The constructed wetlands technology holds a very good potential for inclusion in Swachh Bharat Mission to overcome the health hazards as well as ensuring safe disposal of wastewater by gainfully reusing in agriculture.

 As a part of the joint meeting of the Indian and EU partners, an exclusive dissemination session on “Low cost bio-treatment technologies for improving sanitation and water reuse for irrigation in India” was organized by GIZ on 16 June 2016. The dissemination session included eminent panelists deliberating on the key questions of:

  • What is the relevance of the technologies for India?
  • Which existing policies/programmes provide platform for launching these technologies?
  • Applicability/commercial availability of technologies – what is the way forward?
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The panelists in the dissemination session included:

  • Dr. Manoranjan Hota: Additional Director, MoEF&CC
  • Mr. Chandra Bhushan: Deputy Director General, Centre for Science & Environment (CSE)
  • Mr. Siddhartha Das: Policy Manager, WaterAid
  • Mr. Dhruva Kumar Singh: Director, MGNREGA
  • Dr. Priyanie Amerasinghe: Senior Researcher, International Water Management Institute (IWMI)
  • Mr. Dirk Walther: Director, Sanitation Programme, GIZ-India

Water4Crops addresses the European Commission’s Framework Programme 7 (FP7) Topic ‘Biotechnological Wastewater Treatments and Reuse in Agronomical Systems’ and will be executed as twin projects “Water4Crops-EU” and “Water4Crops-India”.
 

Water4Crops Project involves multidisciplinary issues of water management. It provides an opportunity to efficiently utilize low quality industrial (food) and municipal wastewater.it facilitates developing various technologies for wastewater treatment and its feasible use in agriculture and describes practical solutions of wastewater treatment and its management which open-up various avenues to scale-up such technologies. The twin projects will address identical objectives by adopting similar methodologies and strategies. The project commenced in the last quarter of 2012 and will end in 2016.

The rationale behind developing Decentralized Wastewater Treatment (DWT) is water scarcity, direct use of wastewater in agriculture is not good for farmers and consumers, disposal of untreated wastewater pollutes environment, and all localities do not have sewage treatment plants. The DWT system addresses number of these problems and water scarcity issues at local scale.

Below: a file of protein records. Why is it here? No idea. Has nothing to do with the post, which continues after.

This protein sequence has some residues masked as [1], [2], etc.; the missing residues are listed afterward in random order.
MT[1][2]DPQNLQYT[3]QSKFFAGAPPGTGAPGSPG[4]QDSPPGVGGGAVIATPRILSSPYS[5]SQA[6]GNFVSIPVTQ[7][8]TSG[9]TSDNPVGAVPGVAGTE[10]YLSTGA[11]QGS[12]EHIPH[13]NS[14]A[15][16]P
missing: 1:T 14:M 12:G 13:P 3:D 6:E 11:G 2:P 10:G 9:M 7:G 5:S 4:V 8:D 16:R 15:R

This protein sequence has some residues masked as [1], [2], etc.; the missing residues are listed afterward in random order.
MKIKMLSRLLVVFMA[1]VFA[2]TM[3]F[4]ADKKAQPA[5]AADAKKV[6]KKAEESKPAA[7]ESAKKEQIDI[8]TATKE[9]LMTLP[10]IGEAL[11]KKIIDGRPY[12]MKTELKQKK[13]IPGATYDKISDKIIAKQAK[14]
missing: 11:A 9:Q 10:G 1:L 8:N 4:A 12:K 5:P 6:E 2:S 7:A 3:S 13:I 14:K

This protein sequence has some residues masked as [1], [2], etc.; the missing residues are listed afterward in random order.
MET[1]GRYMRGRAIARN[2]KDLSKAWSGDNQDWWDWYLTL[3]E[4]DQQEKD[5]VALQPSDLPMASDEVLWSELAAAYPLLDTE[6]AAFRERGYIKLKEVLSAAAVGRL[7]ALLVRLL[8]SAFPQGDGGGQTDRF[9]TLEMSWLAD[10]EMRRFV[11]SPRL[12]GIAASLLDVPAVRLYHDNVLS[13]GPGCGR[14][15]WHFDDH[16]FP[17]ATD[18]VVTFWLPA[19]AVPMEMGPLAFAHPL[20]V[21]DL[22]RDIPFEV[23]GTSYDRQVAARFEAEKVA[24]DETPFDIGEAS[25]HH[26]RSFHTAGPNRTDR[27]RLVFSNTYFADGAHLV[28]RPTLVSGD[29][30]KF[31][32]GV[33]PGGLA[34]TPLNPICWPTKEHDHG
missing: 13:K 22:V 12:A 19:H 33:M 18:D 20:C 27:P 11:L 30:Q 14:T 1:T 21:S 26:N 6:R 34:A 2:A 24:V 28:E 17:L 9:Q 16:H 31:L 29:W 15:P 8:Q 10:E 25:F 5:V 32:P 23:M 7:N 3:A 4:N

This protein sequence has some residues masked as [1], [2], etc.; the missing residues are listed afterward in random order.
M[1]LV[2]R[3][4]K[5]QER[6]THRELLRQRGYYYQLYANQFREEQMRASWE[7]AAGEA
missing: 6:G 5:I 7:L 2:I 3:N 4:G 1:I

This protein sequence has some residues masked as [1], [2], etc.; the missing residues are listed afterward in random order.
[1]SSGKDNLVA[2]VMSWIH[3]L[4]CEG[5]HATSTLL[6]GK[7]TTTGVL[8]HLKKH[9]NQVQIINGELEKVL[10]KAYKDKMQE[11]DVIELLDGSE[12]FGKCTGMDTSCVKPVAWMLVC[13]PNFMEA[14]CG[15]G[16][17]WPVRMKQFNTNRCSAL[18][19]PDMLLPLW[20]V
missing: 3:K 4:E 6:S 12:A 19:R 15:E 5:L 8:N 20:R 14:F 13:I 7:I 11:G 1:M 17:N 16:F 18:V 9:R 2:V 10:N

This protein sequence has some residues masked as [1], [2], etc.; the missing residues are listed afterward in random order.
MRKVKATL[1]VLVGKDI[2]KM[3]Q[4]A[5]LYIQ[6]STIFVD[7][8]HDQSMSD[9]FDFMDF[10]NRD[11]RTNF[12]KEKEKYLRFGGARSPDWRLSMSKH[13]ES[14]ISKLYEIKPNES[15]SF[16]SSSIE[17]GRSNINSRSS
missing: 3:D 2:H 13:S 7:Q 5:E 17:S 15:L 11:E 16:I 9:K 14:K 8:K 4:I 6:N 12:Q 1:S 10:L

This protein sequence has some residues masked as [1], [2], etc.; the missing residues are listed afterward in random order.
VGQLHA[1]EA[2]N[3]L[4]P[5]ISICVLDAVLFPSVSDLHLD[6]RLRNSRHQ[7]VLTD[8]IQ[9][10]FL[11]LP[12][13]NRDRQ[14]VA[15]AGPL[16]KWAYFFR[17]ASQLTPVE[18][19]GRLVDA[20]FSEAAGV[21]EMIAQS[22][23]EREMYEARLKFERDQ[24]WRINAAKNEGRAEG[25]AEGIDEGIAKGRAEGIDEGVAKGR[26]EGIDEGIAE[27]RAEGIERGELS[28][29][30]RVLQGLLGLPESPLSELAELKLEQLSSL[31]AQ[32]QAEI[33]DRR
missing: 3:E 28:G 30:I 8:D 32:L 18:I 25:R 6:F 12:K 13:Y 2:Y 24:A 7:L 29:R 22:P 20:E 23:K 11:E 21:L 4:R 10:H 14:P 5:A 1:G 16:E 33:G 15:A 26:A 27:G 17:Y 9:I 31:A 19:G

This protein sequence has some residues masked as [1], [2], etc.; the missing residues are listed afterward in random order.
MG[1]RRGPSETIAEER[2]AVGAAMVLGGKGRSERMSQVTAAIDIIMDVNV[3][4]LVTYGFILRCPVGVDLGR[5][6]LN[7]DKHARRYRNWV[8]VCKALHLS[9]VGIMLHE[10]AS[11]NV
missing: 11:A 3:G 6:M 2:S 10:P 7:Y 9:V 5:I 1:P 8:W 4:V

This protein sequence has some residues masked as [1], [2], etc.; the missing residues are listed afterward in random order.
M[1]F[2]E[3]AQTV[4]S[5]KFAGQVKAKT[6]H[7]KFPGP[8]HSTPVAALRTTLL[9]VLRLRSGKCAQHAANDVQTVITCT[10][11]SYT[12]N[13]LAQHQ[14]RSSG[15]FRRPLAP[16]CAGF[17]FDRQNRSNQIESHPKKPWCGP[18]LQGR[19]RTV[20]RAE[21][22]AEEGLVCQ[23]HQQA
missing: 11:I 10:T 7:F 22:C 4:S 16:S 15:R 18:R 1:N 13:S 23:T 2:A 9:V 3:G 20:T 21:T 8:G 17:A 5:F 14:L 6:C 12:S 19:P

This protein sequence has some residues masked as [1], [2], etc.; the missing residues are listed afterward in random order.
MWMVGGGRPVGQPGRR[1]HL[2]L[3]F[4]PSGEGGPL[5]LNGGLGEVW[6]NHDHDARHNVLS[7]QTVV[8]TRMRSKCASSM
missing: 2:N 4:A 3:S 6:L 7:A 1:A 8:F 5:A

Indian consortium partners:

  • International Crops Research Institute for the Semi-Arid Tropics (ICRISAT)
  • National Environmental Engineering Research Institute (NEERI)
  • MS Swaminathan Research Foundation (MSSRF)
  • The Energy and Resources Institute (TERI)
  • University of Agricultural Sciences Dharwad (UASD)
  • University of Agricultural Sciences Bangalore (UASB)
  • Jain Irrigation Systems Limited (JISL)
  • SAB Miller India
  • Ugar Sugar Works
  • KCP Sugar Industries
  • Euro India Research Centre (EIRC)

EU consortium partners:

  • Alma Mater Studiorum – University of Bologna (UNIBO), Bologna, Italy
  • BionActis International Group SA (Bionactis), Valais, Switzerland
  • Consorzio di Bonifica di Secondo Grado per ilCanaleEmilianoRomagnolo (CER), Bologna, Italy
  • Deutsche Gesellschaft für Internationale Zusammenarbeit (GIZ) GmbH, Eschborn, Germany
  • Helmholtz Centre for Environmental Research (UFZ), Germany
  • Hortasrl (HORTA), Piacenza, Italy
  • INOFEA GmbH, Basel, Switzerland
  • Institut National de la Recherche Agronomique (INRA), France
  • Istituto di Ricerca Sulle Acque – Consiglio Nazionaledelle Ricerche (IRSA-CNR), Dept. of Bari, Italy
  • Natural Environment Research Council, NERC – Centre for Ecology and Hydrology, (NERC-CEH), Wallingford, UK
  • S.T.E.P. Consulting GmbH (STEP), Germany
  • SIMA-tec GmbH, Germany
  • Stichting Dienst Landbouwkundig Onderzoek (ALTERRA), Wageningen, NL
  • Technical University of Crete (TUC), Crete, Greece
  • TM-solution
  • Unité Mixte de Recherche Gestion Eau Acteurs Usages (GEAU-Cemagref), France
  • Università di Roma “La Sapienza” (UNIRM), Italy
  • University of Applied Sciences Northwestern Switzerland (FHNW), Muttenz, CH
  • University of Catania (UNICT) – Department of Agri-food and Environmental Systems Management [GESA], Catania, Italy
  • VITA 34 AG, Leipzig, Germany
  • VITO – Flemish Institute for Technological Research, Brussels, Belgium

More info: http://www.water4crops.org/